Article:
When someone engages in non-consensual sexual contact with someone else, it is considered sexual assault in Wisconsin. Consent, in this case, refers to words or actions by a competent person indicating that they agree to the activity.
In Wisconsin, sexually assaulting someone is a criminal offense and punishable with varying penalties depending on the degree of the assault as outlined by the state’s sexual assault laws. The assault can be classified as a first, second, or third degree.
First-degree assault refers to sexual contact with a person without explicit consent, leading to pregnancy or severe physical injury. It is also considered first-degree assault if the offender used a weapon, got help from another person or used or threatened violence.
Second-degree sexual assault entails sexual contact or intercourse under some of these circumstances: the assault leading to injury, mental torture, reproductive impairment or disease; sexual contact with a person not in a position to consent, e.g. mentally challenged, intoxicated or unconscious; or the offender being aided by another person.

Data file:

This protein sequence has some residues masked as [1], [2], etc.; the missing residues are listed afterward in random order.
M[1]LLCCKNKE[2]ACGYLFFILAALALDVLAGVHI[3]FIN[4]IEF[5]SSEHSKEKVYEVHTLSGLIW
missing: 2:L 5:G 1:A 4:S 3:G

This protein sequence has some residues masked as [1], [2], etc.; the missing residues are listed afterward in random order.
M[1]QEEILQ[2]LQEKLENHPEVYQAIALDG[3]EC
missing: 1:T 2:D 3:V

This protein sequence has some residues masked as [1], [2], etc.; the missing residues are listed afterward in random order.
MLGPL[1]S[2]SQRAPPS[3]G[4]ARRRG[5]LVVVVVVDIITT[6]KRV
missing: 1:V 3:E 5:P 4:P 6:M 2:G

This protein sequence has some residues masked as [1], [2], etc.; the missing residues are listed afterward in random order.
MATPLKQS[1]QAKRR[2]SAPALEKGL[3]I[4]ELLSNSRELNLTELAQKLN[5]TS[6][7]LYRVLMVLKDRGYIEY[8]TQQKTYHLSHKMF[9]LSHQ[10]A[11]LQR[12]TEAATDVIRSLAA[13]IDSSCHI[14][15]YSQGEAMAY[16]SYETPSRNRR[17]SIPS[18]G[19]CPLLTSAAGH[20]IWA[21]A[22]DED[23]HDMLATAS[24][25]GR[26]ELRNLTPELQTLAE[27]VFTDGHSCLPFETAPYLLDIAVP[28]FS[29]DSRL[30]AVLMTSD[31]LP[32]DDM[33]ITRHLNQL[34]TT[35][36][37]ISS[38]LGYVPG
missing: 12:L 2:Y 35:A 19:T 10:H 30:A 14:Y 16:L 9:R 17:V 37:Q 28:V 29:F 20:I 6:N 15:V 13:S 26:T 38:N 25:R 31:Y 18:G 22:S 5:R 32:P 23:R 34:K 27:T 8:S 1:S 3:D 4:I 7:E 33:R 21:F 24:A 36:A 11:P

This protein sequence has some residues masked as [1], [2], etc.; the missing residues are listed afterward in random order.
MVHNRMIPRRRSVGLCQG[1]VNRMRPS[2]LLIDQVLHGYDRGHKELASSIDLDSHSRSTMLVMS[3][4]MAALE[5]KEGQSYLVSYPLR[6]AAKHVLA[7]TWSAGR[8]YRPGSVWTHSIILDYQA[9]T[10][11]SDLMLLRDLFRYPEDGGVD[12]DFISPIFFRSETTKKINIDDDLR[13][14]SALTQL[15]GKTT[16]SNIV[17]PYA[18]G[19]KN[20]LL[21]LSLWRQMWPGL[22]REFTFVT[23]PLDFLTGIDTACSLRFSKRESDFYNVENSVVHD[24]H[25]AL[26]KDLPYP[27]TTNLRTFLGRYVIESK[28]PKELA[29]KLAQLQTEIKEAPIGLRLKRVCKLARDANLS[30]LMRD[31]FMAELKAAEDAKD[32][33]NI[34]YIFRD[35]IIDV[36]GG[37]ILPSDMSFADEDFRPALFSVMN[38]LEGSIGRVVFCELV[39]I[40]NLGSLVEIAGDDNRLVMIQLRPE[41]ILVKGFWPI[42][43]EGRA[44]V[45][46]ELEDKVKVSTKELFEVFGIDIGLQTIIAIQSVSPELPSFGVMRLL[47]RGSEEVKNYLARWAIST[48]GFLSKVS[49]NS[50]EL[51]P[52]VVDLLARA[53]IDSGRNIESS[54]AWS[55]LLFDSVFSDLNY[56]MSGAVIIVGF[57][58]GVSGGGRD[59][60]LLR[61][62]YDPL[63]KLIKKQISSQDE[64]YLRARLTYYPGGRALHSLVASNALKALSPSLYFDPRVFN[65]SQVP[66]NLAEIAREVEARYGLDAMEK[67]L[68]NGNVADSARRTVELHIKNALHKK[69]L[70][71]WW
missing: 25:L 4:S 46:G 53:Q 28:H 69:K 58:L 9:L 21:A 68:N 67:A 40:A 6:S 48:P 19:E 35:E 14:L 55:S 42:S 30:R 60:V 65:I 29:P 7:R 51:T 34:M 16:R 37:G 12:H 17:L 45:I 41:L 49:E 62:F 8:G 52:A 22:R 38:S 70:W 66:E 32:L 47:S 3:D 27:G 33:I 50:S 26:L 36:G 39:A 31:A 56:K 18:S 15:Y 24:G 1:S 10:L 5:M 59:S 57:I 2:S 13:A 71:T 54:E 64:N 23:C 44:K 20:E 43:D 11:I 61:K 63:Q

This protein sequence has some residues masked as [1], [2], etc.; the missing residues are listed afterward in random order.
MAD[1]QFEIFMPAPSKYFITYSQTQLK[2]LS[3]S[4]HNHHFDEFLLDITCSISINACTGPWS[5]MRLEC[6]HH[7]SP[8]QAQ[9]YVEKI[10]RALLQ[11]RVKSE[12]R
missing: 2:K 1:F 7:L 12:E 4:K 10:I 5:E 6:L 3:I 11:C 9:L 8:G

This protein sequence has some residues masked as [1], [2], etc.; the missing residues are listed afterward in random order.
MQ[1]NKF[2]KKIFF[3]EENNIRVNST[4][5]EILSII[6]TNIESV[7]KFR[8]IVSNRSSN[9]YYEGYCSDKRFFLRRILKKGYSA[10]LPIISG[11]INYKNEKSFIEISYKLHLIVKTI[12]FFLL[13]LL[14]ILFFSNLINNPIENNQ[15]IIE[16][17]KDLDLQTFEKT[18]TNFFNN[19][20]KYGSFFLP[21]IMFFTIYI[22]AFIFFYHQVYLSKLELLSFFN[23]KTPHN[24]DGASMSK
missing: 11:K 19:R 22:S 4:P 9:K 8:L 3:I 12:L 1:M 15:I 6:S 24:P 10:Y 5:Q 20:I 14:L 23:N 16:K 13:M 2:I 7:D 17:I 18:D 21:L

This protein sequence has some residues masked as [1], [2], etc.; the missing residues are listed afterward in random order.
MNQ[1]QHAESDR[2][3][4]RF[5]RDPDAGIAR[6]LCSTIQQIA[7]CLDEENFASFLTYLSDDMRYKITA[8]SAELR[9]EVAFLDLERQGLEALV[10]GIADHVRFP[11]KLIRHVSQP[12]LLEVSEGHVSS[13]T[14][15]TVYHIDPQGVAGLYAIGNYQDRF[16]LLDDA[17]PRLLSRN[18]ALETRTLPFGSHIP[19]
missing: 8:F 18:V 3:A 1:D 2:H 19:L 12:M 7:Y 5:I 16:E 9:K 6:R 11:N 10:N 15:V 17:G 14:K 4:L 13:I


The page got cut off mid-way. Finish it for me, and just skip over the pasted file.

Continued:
Third-degree sexual assault refers to sexual intercourse or contact that involves intentional ejaculation, urine or feces on either the defendant or the victim’s body. This refers to non-consensual sexual contact with a person involving intentional touching for sexual humiliation of the victim and sexual gratification of the defendant.
The penalties vary from case to case depending on the degree of assault. For instance, a class A felony may result in life imprisonment, which is the penalty for the first-degree sexual assault of a child below 13 years that leads to injury. A person convicted of sexual assault might be assessed a hefty fine.
Having adequate legal representation may help someone accused of sex offenses understand their legal options. A criminal defense attorney may be able to look at the facts of the case and come up with the best possible course of action.